This is a pretty common thing; we make too much of a dish for a special event, and now are faced with storing it or tossing it out. Should I freeze that egg salad?
I freeze a lot of leftovers on a regular basis. Simple and safe process that everyone does.
Egg salad though, this is a different situation.
Why Do Eggs Hate the Freezer?
Now, I must say that eggs CAN be frozen, but there are very specific ways to freeze them appropriately. Here we’re answering your question, is it good to freeze egg salad specifically.
There are, of course, two distinct parts of an egg. The yolk and the egg white.
The egg yolk holds up better to freezing than the whites because they are higher in protein content and have less water content. The egg whites contain more liquid and expand when frozen. This expansion changes the texture and consistency of the egg itself.
The egg in egg salad is a minced or chopped up mixture of cooked whites and yolks. There are also other ingredients, we will get to those after!
Additonal Reading: How to Reheat Biscuits for Perfect Results
Does Cooked Egg Freeze Better than Raw?
Lots of foods hold up better in the freezer once cooked, eggs are not one of those!
The problem with fully cooked eggs being frozen is mostly the texture that is changed with the freezing process. The liquids in the egg expand when frozen and alter the consistency. The cooked egg, be it minced, chopped, whole or anything in between takes on a very rubbery texture. This will not be undone, even after it is thawed.
What About the Other Ingredients in the Egg Salad?
Since you’re still curious, maybe rubbery egg texture hasn’t grossed you out? No problem! Those other ingredients might hold up okay to the freezer, right?
Lets look at what’s typically in an egg salad mixture:
- chopped cooked egg
- diced green onion
- salt and pepper
- prepared mustard
We covered the chopped egg above. Moving on to the next ingredient, mayonaisse it actually is similar in a lot of ways to the egg itself.
Mayonnaise contains egg yolk as one of its main ingredients, along with oil and vinegar or lemon juice. The taste and consistency of the mayo in the egg salad will change with freezing. The problem is that it, like the egg whites have a high water content (thanks to the vinegar mostly).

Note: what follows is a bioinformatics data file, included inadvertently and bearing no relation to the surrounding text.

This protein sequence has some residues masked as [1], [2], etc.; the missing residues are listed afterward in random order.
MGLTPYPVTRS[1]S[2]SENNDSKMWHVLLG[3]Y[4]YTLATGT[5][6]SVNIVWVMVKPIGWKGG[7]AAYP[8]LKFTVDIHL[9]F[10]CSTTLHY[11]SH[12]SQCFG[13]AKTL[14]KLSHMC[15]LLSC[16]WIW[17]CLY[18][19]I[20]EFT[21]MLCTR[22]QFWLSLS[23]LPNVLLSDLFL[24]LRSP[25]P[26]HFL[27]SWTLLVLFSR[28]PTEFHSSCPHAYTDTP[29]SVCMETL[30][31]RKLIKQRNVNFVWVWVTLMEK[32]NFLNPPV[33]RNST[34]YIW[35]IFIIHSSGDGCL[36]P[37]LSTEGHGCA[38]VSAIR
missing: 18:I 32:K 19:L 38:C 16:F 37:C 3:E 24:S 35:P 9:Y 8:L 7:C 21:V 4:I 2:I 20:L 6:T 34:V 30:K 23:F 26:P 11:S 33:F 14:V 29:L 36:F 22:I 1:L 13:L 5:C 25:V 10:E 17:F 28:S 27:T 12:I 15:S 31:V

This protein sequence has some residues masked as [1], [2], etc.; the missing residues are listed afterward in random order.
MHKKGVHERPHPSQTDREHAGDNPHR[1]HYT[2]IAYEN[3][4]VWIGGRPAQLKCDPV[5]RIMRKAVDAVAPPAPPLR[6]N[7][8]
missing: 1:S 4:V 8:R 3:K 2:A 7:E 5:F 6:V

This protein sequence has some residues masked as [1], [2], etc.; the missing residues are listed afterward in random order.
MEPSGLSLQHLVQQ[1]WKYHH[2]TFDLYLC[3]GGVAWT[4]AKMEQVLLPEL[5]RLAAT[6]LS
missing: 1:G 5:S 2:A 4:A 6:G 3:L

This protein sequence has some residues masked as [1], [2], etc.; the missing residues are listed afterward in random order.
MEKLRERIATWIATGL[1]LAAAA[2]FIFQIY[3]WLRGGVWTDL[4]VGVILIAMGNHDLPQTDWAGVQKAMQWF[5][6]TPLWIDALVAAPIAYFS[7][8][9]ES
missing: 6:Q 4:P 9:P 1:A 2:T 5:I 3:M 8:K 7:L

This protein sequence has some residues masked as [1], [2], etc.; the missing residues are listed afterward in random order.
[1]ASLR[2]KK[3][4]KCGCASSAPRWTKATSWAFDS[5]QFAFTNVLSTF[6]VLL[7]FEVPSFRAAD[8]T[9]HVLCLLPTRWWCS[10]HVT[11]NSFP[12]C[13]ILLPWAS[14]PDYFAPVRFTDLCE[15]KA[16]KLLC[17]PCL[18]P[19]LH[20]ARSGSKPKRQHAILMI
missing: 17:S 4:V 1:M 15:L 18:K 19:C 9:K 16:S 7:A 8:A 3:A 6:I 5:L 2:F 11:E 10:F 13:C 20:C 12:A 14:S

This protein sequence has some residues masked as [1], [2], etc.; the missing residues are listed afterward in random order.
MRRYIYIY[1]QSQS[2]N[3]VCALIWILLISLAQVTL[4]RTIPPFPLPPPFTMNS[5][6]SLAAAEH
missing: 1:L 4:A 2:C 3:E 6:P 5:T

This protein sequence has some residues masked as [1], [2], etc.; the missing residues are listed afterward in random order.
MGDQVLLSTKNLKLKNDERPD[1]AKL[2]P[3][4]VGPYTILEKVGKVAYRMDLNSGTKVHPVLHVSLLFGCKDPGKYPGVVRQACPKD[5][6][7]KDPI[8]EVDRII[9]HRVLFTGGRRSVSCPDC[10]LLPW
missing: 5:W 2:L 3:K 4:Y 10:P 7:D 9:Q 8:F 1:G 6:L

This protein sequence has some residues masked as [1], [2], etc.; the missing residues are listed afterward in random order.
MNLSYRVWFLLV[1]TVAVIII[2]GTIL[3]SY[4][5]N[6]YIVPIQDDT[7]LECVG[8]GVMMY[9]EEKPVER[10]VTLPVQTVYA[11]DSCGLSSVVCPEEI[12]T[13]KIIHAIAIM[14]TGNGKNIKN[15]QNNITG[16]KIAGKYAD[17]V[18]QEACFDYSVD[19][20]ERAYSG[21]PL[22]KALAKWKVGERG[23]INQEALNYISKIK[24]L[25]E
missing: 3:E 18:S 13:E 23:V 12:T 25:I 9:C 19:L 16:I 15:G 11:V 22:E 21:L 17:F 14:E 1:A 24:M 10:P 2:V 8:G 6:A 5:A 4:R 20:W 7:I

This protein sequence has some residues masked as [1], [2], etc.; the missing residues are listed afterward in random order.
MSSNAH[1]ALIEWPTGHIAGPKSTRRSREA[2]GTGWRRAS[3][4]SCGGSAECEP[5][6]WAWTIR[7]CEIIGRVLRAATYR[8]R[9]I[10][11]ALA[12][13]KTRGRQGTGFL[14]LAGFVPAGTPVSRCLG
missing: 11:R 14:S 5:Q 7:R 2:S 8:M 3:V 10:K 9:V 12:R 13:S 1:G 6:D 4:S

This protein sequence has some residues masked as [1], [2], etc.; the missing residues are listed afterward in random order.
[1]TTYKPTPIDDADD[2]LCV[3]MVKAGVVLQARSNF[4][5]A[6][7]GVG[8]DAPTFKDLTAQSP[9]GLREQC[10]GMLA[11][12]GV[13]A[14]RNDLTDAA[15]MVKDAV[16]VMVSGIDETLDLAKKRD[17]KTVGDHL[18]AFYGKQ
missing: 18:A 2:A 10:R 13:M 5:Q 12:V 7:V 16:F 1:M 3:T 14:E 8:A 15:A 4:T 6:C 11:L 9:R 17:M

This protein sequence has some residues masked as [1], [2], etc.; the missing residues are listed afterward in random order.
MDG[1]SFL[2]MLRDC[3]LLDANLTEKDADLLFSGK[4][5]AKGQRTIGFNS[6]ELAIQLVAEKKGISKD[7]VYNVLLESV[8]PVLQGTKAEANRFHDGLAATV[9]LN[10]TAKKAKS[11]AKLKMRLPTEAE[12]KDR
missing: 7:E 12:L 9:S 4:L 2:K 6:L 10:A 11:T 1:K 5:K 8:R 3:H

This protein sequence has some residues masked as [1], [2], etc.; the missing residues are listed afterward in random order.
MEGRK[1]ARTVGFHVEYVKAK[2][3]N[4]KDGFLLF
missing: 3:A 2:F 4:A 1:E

This makes the mayo change in texture, it seperates the water and oil during thawing. Visually alone, this is not good. It will lead to clumpy parts in the egg salad that will look like it has spoiled. The taste of the mayo will also be altered, becoming bitter after freezing and thawing.
Green Onion (and sometimes diced celery) is our next ingredient in the egg salad. It too does not enjoy freezing. You can probably guess the issue here, as it’s a common theme!
The green onion also has a high water content, and the very make up of the structure and cells of the onion plant will be damaged after freezing. This results in a slimy, flattened version of their once crispy self.
Spices are the winner here. Although they will potentialy loose some of their flavor, the spices hold up the very best out of all the ingredients. Not enough to save the egg salad though.
Additonal Reading: 5 Best Ways to Reheat Chicken Wings
In Summary – It’s Not a Good Idea to Freeze Egg Salad
Try to enjoy your egg salad immediately when you prepare it. The egg salad will hold just fine in your refrigerator for a couple days.
There’s just too much damage that a freezer will do to the mixture. Nobody wants to eat rubbery, separated mayo, slimy onion egg salad in a few weeks or months.
If you do find yourself with way too much egg salad to eat it’s recommended to toss it, unfortunately.
I hope this helped, take a look at some of our delicious recipes before you go.